Sermon for November 27th – Mary Shaima
Texts: Matthew 24:36-44; Isaiah 2:1-5
Grace, peace, and light to you from the God for whom we watch and wait, and who is always with us. Amen.
One of the things you have so graciously taught me over the last few months is that I have a tendency to make assumptions. Not all the time, of course – but sometimes. So I thought it would be helpful this morning to give you some basic background as to our lessons, and not assume that this is common knowledge.
The ELCA is one of 48 Christian churches who use the Revised Common Lectionary in worship every Sunday. “Lectionary” comes from the root word lectio, which means “word.” The lectionary is the set of readings for all the days of the church year, consisting of a gospel reading, a Psalm, and lessons from the Old and/or New Testament. “Common” of course because we all hold it in common. “Revised” because the international and ecumenical group of scholars that prepared the initial lectionary later expanded it to a three-year cycle from just one.
Starting with the First Sunday in Advent, we read for twelve months from one of the synoptic gospels – Matthew, Mark, or Luke. “Synoptic” means they follow roughly the same chronological timeline. John’s gospel sits outside that timeline, so it is read at various points throughout all three years. Today we begin Year A, and we begin reading from the gospel of Matthew.
And as is so frequently the case in the season of Advent, we also begin reading from the writings of the prophet Isaiah. Many of Isaiah’s texts are considered foretellings of Jesus, and so they are paired with the fulfillment accounts in the gospels.
Well, you may have noticed that today’s lessons don’t seem to fit this mold AT ALL.
What does the first lesson from Isaiah – a beautiful, poetic text about not learning war any more – have to do with the gospel lesson from Matthew, where it sounds like the worst lottery game ever?
Actually – more than a cursory glance will reveal.
In our gospel today, a cursory glance seems more like a replay of that 60s song, “I’m in with the In Crowd.” If I know what the in crowd knows, I’ll be fine. (So how do I find out what the in crowd knows?)
It also seems tailor-made for the insomniac. Keep awake – stay alert.
But such literal readings only lead us down a series of rabbit holes that divert our attention from what I believe God is actually calling us to in these lessons.
The author of this gospel is believed by many to be the Matthew in the gospels – the tax collector. The character Matthew was a Jew. So it is important to think about this text in light of the Jewish understanding of apocalypse or end times – which is that all things are renewed, not destroyed.
And that is where the Isaiah reading begins to make a little more sense.
If all things are renewed, if God makes all things new, then perhaps this so-called “apocalypse” looks a lot like the scene Isaiah describes. The word that Isaiah saw.
Isaiah is speaking to the people of Israel when they are quite literally between a rock and a hard place – Assyria and Egypt. They have messed up mightily. They have managed to turn all that God has given them into idols, and forgotten that it is God whom they are to worship. In the first chapter of the book of Isaiah, the prophet graphically reminds them of all they’ve done wrong.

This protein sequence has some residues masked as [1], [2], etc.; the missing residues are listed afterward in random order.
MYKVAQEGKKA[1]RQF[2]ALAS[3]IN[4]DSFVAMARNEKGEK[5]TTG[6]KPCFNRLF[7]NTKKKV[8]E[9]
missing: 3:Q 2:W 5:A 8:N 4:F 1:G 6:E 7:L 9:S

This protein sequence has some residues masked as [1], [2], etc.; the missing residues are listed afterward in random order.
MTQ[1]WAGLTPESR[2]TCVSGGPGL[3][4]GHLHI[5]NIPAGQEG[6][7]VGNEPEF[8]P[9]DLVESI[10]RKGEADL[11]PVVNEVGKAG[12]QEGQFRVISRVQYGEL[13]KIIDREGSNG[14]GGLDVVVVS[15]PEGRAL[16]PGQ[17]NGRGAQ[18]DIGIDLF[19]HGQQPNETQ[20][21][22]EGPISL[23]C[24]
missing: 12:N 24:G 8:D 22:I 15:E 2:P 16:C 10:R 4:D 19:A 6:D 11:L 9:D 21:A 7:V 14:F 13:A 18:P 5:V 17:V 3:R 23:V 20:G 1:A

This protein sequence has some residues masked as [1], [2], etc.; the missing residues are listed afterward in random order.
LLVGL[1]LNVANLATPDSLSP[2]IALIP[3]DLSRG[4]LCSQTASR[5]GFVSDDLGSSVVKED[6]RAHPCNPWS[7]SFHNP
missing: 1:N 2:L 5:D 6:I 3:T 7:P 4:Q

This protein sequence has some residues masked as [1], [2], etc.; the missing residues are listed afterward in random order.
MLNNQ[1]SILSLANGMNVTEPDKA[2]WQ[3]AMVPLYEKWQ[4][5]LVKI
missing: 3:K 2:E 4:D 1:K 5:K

But here in Chapter 2, the prophet reminds them that God’s promises are for all time – and for all people.
“In days to come,” says Isaiah, “the mountain of the Lord’s house shall be established as the highest of the mountains, and shall be raised above the hills, and all nations shall stream to it.”
The text then makes an interesting point: there is work to be done both by God AND by God’s people.
God does the arbitrating, and the people engage in active peacemaking.
The word that Isaiah saw.
As I read this from my perspective of 20 years in the law, I was drawn in: God judges and arbitrates. And we expect to hear that a judge will judge between nations.
But look at the next verse: he shall arbitrate for many peoples. This is truly the arbitrator’s role: to act as the impartial third party, with a desire to achieve the best possible outcome for ALL parties, not just one or the other.
And we see what that outcome is, too. A day when war is no more. When conflict is no more, and division, and hatred, and all the -isms and phobias that are the hallmark of our living in fear.
The word that Isaiah saw.
That word was not limited to the action of God. No, it included the action of people.
Because it is the people who are reversing the implements of war. The people are a part of the transformation from a war economy – which is always transactional, in an eye-for-an-eye fashion – to an economy of grace and peace.
This is what I think Matthew’s gospel is talking about when we read words like “stay awake” and “keep alert.”
To see those words – might just be the kind of transformation and action Isaiah describes.
They shall beat their swords into plowshares.
And their spears into pruning hooks.
Nation shall not lift up sword against nation.
Neither shall they learn war any more.
This vision of weapons of war turned into agricultural tools – images of death-dealing turned into food-producing – this is a promise for “the days to come.” But biblical visions in both the Old and New Testament come to us from the future, from the heart of our loving God, longing to shape the days in which WE are living.